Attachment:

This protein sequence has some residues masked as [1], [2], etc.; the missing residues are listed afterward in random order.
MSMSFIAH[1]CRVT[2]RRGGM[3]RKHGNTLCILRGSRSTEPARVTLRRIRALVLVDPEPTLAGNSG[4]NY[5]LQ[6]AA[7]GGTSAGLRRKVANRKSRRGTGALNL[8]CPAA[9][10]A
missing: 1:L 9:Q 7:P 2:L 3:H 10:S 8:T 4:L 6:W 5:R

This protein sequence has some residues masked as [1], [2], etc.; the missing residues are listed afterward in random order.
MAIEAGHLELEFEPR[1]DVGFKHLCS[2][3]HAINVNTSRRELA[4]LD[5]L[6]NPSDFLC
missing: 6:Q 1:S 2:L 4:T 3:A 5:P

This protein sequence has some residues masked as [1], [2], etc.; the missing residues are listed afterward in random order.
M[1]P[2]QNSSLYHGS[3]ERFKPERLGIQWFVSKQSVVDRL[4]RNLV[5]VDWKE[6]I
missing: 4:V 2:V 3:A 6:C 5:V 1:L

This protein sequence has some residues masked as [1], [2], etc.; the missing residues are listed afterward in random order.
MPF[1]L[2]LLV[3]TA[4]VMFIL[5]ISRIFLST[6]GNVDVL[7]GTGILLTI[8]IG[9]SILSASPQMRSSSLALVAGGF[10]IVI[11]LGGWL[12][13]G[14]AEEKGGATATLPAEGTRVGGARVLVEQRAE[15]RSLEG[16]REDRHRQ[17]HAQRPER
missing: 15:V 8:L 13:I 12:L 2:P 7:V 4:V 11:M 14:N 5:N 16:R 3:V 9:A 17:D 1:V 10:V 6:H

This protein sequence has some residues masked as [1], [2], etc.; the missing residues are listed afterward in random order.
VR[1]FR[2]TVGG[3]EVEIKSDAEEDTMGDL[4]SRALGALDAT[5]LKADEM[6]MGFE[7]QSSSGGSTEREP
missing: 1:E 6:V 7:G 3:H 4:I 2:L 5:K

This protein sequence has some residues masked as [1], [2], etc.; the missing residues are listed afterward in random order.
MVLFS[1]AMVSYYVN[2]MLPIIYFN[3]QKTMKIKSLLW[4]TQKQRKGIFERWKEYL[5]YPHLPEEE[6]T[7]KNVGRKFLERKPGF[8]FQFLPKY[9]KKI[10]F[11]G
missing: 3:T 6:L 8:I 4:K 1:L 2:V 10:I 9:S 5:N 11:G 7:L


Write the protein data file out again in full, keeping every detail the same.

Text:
This protein sequence has some residues masked as [1], [2], etc.; the missing residues are listed afterward in random order.
MSMSFIAH[1]CRVT[2]RRGGM[3]RKHGNTLCILRGSRSTEPARVTLRRIRALVLVDPEPTLAGNSG[4]NY[5]LQ[6]AA[7]GGTSAGLRRKVANRKSRRGTGALNL[8]CPAA[9][10]A
missing: 1:L 9:Q 7:P 2:L 3:H 10:S 8:T 4:L 6:W 5:R

This protein sequence has some residues masked as [1], [2], etc.; the missing residues are listed afterward in random order.
MAIEAGHLELEFEPR[1]DVGFKHLCS[2][3]HAINVNTSRRELA[4]LD[5]L[6]NPSDFLC
missing: 6:Q 1:S 2:L 4:T 3:A 5:P

This protein sequence has some residues masked as [1], [2], etc.; the missing residues are listed afterward in random order.
M[1]P[2]QNSSLYHGS[3]ERFKPERLGIQWFVSKQSVVDRL[4]RNLV[5]VDWKE[6]I
missing: 4:V 2:V 3:A 6:C 5:V 1:L

This protein sequence has some residues masked as [1], [2], etc.; the missing residues are listed afterward in random order.
MPF[1]L[2]LLV[3]TA[4]VMFIL[5]ISRIFLST[6]GNVDVL[7]GTGILLTI[8]IG[9]SILSASPQMRSSSLALVAGGF[10]IVI[11]LGGWL[12][13]G[14]AEEKGGATATLPAEGTRVGGARVLVEQRAE[15]RSLEG[16]REDRHRQ[17]HAQRPER
missing: 15:V 8:L 13:I 12:L 2:P 7:V 4:V 11:M 14:N 5:N 16:R 3:V 9:A 17:D 1:V 10:V 6:H

This protein sequence has some residues masked as [1], [2], etc.; the missing residues are listed afterward in random order.
VR[1]FR[2]TVGG[3]EVEIKSDAEEDTMGDL[4]SRALGALDAT[5]LKADEM[6]MGFE[7]QSSSGGSTEREP
missing: 1:E 6:V 7:G 3:H 4:I 2:L 5:K

This protein sequence has some residues masked as [1], [2], etc.; the missing residues are listed afterward in random order.
MVLFS[1]AMVSYYVN[2]MLPIIYFN[3]QKTMKIKSLLW[4]TQKQRKGIFERWKEYL[5]YPHLPEEE[6]T[7]KNVGRKFLERKPGF[8]FQFLPKY[9]KKI[10]F[11]G
missing: 3:T 6:L 8:I 4:K 1:L 2:V 10:I 9:S 5:N 11:G 7:L